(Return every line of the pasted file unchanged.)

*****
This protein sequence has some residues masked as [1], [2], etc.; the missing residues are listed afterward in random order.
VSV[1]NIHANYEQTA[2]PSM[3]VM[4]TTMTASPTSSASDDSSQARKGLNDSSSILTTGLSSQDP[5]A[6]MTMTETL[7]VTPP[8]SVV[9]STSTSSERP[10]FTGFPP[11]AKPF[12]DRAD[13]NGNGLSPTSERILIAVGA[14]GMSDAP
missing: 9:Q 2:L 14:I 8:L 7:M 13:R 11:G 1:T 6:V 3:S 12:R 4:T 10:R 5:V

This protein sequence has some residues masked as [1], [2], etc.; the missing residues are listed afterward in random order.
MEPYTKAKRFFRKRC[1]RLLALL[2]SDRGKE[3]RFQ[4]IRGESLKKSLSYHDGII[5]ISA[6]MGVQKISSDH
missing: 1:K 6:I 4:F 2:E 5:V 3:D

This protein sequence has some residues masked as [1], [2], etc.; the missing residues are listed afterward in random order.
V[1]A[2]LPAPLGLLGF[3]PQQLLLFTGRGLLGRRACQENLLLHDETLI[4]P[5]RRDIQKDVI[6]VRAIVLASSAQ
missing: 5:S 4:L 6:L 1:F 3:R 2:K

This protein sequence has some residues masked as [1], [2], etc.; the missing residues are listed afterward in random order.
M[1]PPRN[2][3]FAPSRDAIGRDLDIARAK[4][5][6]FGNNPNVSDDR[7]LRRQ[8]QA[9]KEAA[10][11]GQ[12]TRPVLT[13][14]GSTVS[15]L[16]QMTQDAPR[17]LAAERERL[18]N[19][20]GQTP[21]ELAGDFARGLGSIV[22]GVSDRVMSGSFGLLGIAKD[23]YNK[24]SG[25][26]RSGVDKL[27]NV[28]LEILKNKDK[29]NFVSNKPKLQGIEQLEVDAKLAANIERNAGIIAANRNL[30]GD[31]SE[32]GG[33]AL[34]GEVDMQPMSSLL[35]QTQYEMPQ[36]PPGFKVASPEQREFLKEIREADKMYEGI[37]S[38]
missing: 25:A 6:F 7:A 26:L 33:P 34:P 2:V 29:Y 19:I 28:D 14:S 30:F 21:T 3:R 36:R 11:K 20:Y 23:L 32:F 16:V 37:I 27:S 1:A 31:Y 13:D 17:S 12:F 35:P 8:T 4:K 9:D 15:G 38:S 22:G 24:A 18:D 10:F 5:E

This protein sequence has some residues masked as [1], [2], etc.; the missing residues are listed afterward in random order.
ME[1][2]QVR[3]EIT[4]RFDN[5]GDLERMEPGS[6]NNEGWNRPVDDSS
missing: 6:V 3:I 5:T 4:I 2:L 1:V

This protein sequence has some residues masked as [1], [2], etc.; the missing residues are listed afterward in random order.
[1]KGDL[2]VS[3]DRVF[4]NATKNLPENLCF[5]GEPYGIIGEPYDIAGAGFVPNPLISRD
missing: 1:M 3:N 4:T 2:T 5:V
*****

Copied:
This protein sequence has some residues masked as [1], [2], etc.; the missing residues are listed afterward in random order.
VSV[1]NIHANYEQTA[2]PSM[3]VM[4]TTMTASPTSSASDDSSQARKGLNDSSSILTTGLSSQDP[5]A[6]MTMTETL[7]VTPP[8]SVV[9]STSTSSERP[10]FTGFPP[11]AKPF[12]DRAD[13]NGNGLSPTSERILIAVGA[14]GMSDAP
missing: 9:Q 2:L 14:I 8:L 7:M 13:R 11:G 1:T 6:V 3:S 12:R 4:T 10:R 5:V

This protein sequence has some residues masked as [1], [2], etc.; the missing residues are listed afterward in random order.
MEPYTKAKRFFRKRC[1]RLLALL[2]SDRGKE[3]RFQ[4]IRGESLKKSLSYHDGII[5]ISA[6]MGVQKISSDH
missing: 1:K 6:I 4:F 2:E 5:V 3:D

This protein sequence has some residues masked as [1], [2], etc.; the missing residues are listed afterward in random order.
V[1]A[2]LPAPLGLLGF[3]PQQLLLFTGRGLLGRRACQENLLLHDETLI[4]P[5]RRDIQKDVI[6]VRAIVLASSAQ
missing: 5:S 4:L 6:L 1:F 3:R 2:K

This protein sequence has some residues masked as [1], [2], etc.; the missing residues are listed afterward in random order.
M[1]PPRN[2][3]FAPSRDAIGRDLDIARAK[4][5][6]FGNNPNVSDDR[7]LRRQ[8]QA[9]KEAA[10][11]GQ[12]TRPVLT[13][14]GSTVS[15]L[16]QMTQDAPR[17]LAAERERL[18]N[19][20]GQTP[21]ELAGDFARGLGSIV[22]GVSDRVMSGSFGLLGIAKD[23]YNK[24]SG[25][26]RSGVDKL[27]NV[28]LEILKNKDK[29]NFVSNKPKLQGIEQLEVDAKLAANIERNAGIIAANRNL[30]GD[31]SE[32]GG[33]AL[34]GEVDMQPMSSLL[35]QTQYEMPQ[36]PPGFKVASPEQREFLKEIREADKMYEGI[37]S[38]
missing: 25:A 6:F 7:A 26:L 33:P 34:P 2:V 29:Y 19:I 28:D 14:S 30:F 21:T 3:R 36:R 11:K 20:Y 23:L 32:F 16:V 37:I 27:S 1:A 31:Y 13:D 17:S 12:F 35:P 8:T 4:K 9:D 15:G 38:S 22:G 24:A 18:D 10:F 5:E

This protein sequence has some residues masked as [1], [2], etc.; the missing residues are listed afterward in random order.
ME[1][2]QVR[3]EIT[4]RFDN[5]GDLERMEPGS[6]NNEGWNRPVDDSS
missing: 6:V 3:I 5:T 4:I 2:L 1:V

This protein sequence has some residues masked as [1], [2], etc.; the missing residues are listed afterward in random order.
[1]KGDL[2]VS[3]DRVF[4]NATKNLPENLCF[5]GEPYGIIGEPYDIAGAGFVPNPLISRD
missing: 1:M 3:N 4:T 2:T 5:V